The U.S. Securities and Exchange Commission told the Second Circuit on Monday that it didn't violate the constitutional rights of a former Barclays Capital Inc. bond trader when it signed a cooperation agreement with his alleged co-conspirator from a stock-parking scheme.
A top lawyer with the U.S. Senate Agriculture Committee who previously worked in the New Jersey Attorney General's Office was nominated by the White House on Monday for a Democratic seat on the U.S. Commodity Futures Trading Commission.
Off-road vehicle manufacturer Polaris can’t pass off alleged misrepresentations about potential risks to the company’s business as simple mismanagement while its vehicles burst into flame and injured customers, a proposed class of investors told a Minnesota federal court Monday.
Britain’s financial reporting watchdog was criticized Tuesday by the European Securities and Markets Authority for failing to enforce European Union rules governing the supervision of financial information used in equity and bond issuances.
Capital Bank Financial Corp. brass secured special deals for themselves while the bank withheld or misrepresented information about its proposed $2.2 billion sale to First Horizon National Corp., an investor alleged Monday in North Carolina federal court.
The Southern District of New York's recent decision in North Sea Brent Crude Oil Futures Litigation, together with the Second Circuit's decision in Loginovskaya, makes clear that Morrison presents a daunting obstacle to private Commodity Exchange Act claims that involve some element of foreign conduct, say attorneys with Skadden Arps Slate Meagher & Flom LLP.
Outside counsel experienced with alternative fee arrangements will have many war stories regarding successful — and less successful — fee arrangements. Asking outside counsel to share these experiences can provide useful insight into the strength of a proposed AFA, say attorneys with WilmerHale.
The Second Circuit’s decision last week in Petrobras has significant implications for litigation concerning securities that are traded in the over-the-counter market. Litigation involving debt securities is particularly likely to be affected, say attorneys with Paul Weiss Rifkind Wharton & Garrison LLP.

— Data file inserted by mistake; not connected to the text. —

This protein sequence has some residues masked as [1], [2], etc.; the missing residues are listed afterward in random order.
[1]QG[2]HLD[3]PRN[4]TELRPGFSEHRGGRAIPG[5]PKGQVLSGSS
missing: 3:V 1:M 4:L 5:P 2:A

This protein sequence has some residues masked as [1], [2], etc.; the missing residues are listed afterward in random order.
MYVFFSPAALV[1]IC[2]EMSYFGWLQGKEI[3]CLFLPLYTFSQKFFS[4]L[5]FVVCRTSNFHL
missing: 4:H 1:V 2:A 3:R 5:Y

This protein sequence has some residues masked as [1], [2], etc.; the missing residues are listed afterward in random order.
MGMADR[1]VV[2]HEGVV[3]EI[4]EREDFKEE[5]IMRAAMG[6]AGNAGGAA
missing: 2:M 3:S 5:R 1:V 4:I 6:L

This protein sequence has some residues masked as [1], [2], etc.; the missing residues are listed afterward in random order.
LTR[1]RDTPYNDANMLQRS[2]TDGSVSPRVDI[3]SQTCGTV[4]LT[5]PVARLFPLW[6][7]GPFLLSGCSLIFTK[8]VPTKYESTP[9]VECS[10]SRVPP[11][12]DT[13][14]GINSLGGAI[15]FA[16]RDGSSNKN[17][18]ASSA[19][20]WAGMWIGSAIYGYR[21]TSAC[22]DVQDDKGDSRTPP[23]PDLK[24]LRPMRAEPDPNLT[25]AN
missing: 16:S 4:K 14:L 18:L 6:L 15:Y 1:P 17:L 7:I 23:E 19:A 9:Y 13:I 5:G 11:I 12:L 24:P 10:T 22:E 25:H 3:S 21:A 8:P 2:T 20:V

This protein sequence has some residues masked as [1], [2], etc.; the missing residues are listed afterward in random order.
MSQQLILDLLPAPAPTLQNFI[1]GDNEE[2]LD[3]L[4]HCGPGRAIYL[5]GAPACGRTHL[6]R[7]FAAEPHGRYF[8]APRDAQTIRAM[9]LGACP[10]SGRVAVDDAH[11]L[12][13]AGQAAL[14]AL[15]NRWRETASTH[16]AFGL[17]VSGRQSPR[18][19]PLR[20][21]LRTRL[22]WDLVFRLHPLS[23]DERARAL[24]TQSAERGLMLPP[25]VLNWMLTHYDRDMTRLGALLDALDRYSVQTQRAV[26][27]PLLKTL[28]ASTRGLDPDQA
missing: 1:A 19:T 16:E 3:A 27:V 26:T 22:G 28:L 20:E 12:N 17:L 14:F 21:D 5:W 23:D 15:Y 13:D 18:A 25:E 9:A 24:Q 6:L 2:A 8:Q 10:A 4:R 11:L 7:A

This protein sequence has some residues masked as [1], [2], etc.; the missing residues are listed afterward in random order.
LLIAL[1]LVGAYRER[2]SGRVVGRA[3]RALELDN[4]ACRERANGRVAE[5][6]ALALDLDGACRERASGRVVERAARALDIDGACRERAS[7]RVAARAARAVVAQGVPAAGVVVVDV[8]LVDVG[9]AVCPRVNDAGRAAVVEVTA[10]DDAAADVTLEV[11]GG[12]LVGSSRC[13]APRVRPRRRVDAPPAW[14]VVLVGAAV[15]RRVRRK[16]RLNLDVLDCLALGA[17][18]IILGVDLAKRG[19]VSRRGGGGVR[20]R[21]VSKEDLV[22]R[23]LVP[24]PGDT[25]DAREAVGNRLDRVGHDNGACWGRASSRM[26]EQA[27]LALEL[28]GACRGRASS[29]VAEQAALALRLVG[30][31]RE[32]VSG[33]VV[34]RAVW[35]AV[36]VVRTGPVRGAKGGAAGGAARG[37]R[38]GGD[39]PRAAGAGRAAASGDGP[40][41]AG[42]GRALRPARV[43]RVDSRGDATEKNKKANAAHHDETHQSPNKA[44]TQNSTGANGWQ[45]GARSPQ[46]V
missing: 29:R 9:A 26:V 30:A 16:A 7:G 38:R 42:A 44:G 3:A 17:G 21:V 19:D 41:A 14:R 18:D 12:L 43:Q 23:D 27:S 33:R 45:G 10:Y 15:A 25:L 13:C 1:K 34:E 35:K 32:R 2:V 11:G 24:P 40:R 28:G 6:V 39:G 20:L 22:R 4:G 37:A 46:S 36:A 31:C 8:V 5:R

Conventional wisdom says that oral argument is a mere formality; that in courts where judges read briefs in advance, their minds are made up and will rarely — if ever — change. But conventional wisdom notwithstanding, oral argument can be critical, says Stewart Milch of Goldberg Segalla LLP.
Though teaching a law school class may be one of the last things on a busy practitioner's to-do list, it's a misconception that teaching will benefit only those who are looking to leave the practice of law and enter academia. It also offers several practical benefits, especially for more junior lawyers looking for stand-up experience, say Steven Allison and Samrah Mahmoud of Crowell & Moring LLP.
The new revenue recognition standard from the Financial Accounting Standards Board goes into effect for fiscal years starting after Dec. 15, 2017. Here, attorneys with Kirkland & Ellis LLP look at a few issues companies can consider now in order to stay ahead of the curve.
The European Union's revised Shareholder Rights Directive incorporates a set of corporate governance and stewardship best practices that have developed since the initial version's publication in 2007. From a shareholder perspective, the directive seems to provide an adequate balance between additional rights and responsibilities, says Bram Hendriks of Kessler Topaz Meltzer Check LLP.
Over the past 20 years, the number of jury trials has been on a dramatic decline. What if the vanishing jury trial is evidence of an expected development of human consciousness — explained by a theory known as spiral dynamics? asks Jennifer Gibbs, a partner with Zelle LLP.
The Public Company Accounting Oversight Board recently adopted a new auditor reporting standard that represents a fairly dramatic expansion of the information that may be communicated to investors and other financial statement users by a company’s auditors, says Kelly Babson of Nixon Peabody LLP.
Recent years have seen significant growth in the number of securities class actions filed in California state courts based on conflicting readings of the Securities Litigation Uniform Standards Act. The U.S. Supreme Court's decision in Cyan v. Beaver County Employees may put an end to this duplicative litigation, say attorneys with Morrison & Foerster LLP.